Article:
HOW TO DO CABLE CROSSOVERS
Head to any gym and what are the two most popular machines – the ones you literally see a line for during peak hours?
The Lat Pulldown machine and the Cable Crossover machine.
What gives? Why is the Cable Crossover machine always occupied?
Cable Crossovers (or Cable Cross-Over) are one of the best chest exercises, and there are a number of reasons for this. First, they allow you to really isolate your pecs and get a deep stretch in the muscle.
Second, they’re extremely versatile – you can use them to work your lower or upper chest, depending on how you position yourself.
And third, they’re relatively easy to perform and don’t require any fancy equipment or devices beyond a Cable Crossover machine (or something similar like resistance bands or power bands).
If you want to build a massive, strong, and/or defined chest that will make heads turn when you take your shirt off, then you need to start incorporating Cable Crossovers into your workout routine. You won’t be disappointed with the results!
However, there are a number of common Cable Crossovers mistakes that can literally “kill” your gains with this exercise. Read on to find out how to perform the Cable Crossover and how to avoid these common errors.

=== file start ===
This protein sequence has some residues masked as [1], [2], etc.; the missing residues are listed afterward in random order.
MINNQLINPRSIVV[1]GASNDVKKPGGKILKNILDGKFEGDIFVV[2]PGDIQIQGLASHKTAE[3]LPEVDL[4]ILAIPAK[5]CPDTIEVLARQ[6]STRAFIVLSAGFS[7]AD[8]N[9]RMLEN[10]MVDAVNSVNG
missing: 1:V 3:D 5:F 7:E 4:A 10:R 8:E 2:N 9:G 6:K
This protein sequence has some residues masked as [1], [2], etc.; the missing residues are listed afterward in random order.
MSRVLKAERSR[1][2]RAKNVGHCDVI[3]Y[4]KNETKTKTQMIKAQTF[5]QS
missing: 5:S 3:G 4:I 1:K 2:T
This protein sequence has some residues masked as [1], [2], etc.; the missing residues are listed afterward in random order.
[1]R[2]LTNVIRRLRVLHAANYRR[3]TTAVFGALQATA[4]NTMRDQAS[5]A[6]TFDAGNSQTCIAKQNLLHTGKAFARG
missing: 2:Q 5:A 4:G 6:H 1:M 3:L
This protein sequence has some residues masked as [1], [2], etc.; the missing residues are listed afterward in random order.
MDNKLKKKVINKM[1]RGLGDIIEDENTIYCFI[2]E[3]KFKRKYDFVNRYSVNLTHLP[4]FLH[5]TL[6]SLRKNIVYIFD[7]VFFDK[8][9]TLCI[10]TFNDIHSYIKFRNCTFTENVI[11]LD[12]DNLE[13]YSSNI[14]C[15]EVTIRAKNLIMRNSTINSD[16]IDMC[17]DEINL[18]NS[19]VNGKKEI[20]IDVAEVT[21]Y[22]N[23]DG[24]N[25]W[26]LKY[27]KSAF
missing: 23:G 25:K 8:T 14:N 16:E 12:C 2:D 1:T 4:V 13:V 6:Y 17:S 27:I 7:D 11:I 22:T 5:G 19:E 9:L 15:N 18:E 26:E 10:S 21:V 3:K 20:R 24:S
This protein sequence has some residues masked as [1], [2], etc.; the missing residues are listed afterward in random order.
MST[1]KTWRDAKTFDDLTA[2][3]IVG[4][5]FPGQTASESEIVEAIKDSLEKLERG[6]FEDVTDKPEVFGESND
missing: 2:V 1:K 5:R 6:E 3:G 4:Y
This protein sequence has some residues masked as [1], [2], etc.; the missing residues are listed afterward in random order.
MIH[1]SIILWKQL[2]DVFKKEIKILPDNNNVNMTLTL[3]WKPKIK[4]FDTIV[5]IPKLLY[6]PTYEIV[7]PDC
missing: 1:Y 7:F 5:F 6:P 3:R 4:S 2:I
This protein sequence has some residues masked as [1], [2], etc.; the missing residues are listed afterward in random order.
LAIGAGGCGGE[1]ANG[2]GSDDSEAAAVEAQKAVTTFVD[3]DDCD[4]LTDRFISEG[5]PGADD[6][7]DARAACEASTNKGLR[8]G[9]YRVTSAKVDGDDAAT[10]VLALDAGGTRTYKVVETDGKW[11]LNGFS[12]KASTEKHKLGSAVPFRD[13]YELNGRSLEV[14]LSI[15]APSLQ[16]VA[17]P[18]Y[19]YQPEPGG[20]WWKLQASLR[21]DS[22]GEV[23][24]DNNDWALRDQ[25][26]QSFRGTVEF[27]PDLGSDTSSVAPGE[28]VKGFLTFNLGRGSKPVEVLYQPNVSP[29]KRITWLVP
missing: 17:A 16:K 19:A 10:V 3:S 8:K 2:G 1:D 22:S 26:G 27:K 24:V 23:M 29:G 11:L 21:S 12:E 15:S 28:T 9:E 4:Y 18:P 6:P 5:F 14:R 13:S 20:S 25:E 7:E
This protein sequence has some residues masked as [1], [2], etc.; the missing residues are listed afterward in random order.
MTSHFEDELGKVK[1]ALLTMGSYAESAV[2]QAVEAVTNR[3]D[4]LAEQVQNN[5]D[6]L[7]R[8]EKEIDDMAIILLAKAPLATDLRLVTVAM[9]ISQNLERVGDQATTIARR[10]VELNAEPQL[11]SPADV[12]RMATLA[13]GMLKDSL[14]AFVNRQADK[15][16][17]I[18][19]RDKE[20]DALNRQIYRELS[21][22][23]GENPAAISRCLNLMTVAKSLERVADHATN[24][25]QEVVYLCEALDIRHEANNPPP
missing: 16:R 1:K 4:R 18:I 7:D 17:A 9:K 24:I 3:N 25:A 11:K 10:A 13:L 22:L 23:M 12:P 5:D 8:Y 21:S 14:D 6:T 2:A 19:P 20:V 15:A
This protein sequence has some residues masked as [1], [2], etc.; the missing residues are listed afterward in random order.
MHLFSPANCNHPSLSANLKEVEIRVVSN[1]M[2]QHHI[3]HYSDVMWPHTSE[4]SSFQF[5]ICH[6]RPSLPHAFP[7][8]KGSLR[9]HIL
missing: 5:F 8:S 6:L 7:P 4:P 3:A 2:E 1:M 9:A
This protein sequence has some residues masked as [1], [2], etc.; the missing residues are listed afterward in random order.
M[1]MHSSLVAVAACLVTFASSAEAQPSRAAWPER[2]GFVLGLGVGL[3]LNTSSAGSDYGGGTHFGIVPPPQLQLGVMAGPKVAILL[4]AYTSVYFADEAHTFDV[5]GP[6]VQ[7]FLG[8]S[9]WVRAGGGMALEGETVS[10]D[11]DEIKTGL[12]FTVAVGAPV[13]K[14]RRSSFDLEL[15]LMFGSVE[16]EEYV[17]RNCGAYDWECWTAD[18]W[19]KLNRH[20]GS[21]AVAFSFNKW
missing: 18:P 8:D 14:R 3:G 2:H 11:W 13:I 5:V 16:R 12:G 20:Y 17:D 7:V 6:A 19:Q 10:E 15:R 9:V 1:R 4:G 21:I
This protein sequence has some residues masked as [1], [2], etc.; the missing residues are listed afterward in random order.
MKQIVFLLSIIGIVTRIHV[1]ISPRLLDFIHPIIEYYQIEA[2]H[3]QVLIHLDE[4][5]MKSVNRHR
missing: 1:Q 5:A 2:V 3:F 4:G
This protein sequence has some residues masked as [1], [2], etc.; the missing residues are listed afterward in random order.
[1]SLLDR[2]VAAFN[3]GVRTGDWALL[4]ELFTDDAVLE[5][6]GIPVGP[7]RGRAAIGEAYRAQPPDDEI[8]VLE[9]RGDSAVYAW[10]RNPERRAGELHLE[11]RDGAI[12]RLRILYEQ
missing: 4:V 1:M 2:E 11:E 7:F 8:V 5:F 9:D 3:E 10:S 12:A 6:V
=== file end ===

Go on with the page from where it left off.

ANATOMY OF THE CHEST MUSCLES
As always, I want to take a closer look at the muscles that the Cable Crossover exercise activates.
You might be surprised to learn that this one exercise activates more than just the chest muscles.
Here are the muscles that you can target with Cable Crossovers, depending on the arc of motion used.
The first of the pectoral muscles, the pectoralis major is the largest muscle in this group and is responsible for moving the arm across the body.
The pectoralis minor is a smaller muscle that lies underneath the pectoralis major. It helps to stabilize the shoulder joint.
The rhomboids are two small muscles located between the shoulder blades. They help to pull the shoulder blades together and keep them stable during the exercise.
The levator scapulae is a small muscle located at the back of the neck. Its primary function is to lift the shoulder blades.
BENEFITS OF CABLE CROSSOVERS
We know that Cable Crossovers are a great way to work the chest muscles, but that’s not the only reason you should add them to your workout program.
Here are some more of the health benefits (and muscular benefits) of Cable Crossovers:
The cable machine provides constant tension throughout the entire range of motion, allowing you to build strength more efficiently and effectively.
BUILDS MUSCLE MASS
As long as you utilize the proper acute variables for hypertrophy, Cable Crossovers can help to increase lean muscle growth.
IMPROVES SHOULDER MOBILITY
Due to the range of motion that Cable Crossovers involve, they can also help to improve shoulder mobility, making it easier for you to perform everyday activities.
IMPROVES DEFINITION / VASCULARITY
By isolating and focusing on an intense mind-to-muscle connection with the chest muscles, the Cable Cross-Over can help to improve definition and vascularity.
The catch, of course, is that you have to be consistent and dedicated to your workouts to see results.